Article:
For the past 90 years, mental health support at work has stayed roughly the same. Before 2020, the focus was mainly on pre-existing and diagnosable conditions. But over the last four years, we’ve seen that focus start to evolve very rapidly. It includes all of us; it’s not just people who have diagnosed mental illnesses—it’s everyone. 

The Road to Recovery

So, how do we shift work from being a source of burnout and mental health challenges to becoming a source of mental health support? Dr. Thomas Insel, who wrote Healing: Our Path from Mental Illness to Mental Health, forwards some powerful methods to reverse the mental health crisis that we’re in the middle of.

According to Dr. Insel, the road to recovery comprises three Ps: people, place, and purpose. With those three structures in place, people experiencing mental illness can experience the support and care they deserve.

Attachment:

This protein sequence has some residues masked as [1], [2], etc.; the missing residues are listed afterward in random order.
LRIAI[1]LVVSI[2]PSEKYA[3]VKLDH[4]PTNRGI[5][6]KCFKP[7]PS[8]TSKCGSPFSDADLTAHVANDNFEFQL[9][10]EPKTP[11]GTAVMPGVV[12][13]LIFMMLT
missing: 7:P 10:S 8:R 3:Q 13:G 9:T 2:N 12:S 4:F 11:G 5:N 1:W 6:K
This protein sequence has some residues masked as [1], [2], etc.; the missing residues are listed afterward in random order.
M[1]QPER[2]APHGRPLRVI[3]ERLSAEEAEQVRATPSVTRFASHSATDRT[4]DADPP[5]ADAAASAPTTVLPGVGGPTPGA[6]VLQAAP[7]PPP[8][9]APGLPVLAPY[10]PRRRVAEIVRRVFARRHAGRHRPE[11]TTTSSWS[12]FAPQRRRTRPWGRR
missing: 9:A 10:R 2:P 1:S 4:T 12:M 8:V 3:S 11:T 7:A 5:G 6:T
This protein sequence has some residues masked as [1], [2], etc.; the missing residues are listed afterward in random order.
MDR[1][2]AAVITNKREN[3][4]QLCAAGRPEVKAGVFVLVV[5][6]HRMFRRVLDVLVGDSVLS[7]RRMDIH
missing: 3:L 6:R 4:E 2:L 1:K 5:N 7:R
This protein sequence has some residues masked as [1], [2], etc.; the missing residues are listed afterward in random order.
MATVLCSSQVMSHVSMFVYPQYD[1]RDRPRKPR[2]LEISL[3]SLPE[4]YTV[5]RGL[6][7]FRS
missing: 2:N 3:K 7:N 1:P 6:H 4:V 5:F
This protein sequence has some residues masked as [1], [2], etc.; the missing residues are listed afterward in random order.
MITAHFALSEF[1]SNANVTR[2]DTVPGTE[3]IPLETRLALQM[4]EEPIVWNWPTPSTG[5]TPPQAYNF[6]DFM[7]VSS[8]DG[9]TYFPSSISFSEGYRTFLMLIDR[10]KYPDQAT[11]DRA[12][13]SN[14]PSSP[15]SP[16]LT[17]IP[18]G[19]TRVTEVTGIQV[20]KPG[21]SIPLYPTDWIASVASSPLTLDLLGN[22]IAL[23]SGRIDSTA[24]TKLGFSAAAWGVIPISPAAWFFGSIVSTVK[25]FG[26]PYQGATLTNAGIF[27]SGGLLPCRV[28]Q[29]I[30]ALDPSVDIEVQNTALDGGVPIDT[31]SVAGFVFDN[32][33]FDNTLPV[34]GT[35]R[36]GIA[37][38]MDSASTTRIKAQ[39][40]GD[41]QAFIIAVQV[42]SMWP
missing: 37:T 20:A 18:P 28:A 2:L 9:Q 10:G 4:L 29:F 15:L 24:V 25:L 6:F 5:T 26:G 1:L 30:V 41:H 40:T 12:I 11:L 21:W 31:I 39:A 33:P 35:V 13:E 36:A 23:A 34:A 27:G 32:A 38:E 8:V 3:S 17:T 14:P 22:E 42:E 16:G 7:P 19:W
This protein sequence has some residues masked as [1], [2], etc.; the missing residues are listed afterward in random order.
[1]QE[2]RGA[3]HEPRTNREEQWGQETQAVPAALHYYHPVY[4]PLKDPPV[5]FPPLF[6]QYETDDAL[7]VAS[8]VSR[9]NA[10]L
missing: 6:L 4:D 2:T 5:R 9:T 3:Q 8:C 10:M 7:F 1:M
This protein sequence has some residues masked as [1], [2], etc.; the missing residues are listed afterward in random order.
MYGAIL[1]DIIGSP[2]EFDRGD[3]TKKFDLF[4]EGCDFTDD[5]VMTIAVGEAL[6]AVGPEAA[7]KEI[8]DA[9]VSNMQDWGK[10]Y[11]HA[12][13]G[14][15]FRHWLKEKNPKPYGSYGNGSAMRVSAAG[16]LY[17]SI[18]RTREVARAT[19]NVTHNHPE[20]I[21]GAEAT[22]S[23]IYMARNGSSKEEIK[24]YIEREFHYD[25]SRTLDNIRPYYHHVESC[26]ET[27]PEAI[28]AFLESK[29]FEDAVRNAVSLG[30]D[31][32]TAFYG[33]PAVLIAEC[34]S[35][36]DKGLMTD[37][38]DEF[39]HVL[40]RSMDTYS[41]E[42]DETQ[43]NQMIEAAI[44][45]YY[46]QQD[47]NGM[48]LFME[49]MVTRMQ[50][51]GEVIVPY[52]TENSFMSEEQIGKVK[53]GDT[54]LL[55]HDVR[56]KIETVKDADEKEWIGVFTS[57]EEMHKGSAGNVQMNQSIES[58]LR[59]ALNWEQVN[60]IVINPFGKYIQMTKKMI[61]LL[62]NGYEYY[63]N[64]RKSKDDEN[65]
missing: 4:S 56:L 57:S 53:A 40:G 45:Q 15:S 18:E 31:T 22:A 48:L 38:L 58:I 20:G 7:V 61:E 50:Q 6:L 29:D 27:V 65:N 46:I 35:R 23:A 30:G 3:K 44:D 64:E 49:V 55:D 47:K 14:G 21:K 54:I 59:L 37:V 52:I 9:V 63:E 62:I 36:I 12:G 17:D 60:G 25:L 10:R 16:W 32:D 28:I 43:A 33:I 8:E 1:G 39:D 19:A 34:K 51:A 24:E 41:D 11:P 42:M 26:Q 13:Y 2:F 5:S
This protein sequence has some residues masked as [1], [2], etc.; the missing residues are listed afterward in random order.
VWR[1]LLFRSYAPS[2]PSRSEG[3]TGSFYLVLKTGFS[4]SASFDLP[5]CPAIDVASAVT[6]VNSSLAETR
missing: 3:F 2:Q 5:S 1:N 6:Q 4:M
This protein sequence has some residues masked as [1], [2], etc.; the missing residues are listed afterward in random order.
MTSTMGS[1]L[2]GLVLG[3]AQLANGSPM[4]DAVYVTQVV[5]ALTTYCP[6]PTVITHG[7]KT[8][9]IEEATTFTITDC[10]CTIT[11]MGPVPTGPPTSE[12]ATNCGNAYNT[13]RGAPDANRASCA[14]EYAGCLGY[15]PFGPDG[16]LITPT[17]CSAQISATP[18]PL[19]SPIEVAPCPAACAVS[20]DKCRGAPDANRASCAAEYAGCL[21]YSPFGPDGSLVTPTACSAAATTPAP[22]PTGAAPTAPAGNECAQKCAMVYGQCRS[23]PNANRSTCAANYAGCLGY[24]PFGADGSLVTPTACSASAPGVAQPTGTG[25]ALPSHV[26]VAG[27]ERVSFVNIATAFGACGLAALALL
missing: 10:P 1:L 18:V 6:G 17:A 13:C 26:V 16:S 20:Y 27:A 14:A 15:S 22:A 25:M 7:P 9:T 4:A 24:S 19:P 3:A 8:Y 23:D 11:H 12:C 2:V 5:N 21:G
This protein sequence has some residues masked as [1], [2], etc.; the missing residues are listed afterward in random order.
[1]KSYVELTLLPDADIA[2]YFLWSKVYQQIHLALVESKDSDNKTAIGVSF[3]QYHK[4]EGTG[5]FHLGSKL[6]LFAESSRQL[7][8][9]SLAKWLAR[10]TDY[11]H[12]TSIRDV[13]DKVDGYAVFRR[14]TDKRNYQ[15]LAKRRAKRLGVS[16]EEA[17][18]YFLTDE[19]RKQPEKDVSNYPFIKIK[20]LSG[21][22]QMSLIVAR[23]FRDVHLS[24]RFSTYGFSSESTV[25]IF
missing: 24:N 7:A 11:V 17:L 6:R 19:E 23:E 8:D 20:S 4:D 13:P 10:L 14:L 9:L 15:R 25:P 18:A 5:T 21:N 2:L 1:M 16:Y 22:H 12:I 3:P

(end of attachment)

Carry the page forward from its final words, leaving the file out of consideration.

People

Connection and belonging are essential for everyone. In the workplace, that means employers have to find ways to foster this positive social interaction, and ensure the company culture is conducive to connection-building. 

For example, in “Blue Zones,” or areas where people consistently live to 100-years-old, one of the most common components is a strong sense of community connection and belonging. So, not only can this help with morale and employee mental health, but having that connection can help people live longer.

Place

Place is about the environment. It can be virtual or your physical environment in the office. It’s the space employees work, and has to be where they feel physically, emotionally, and psychologically safe.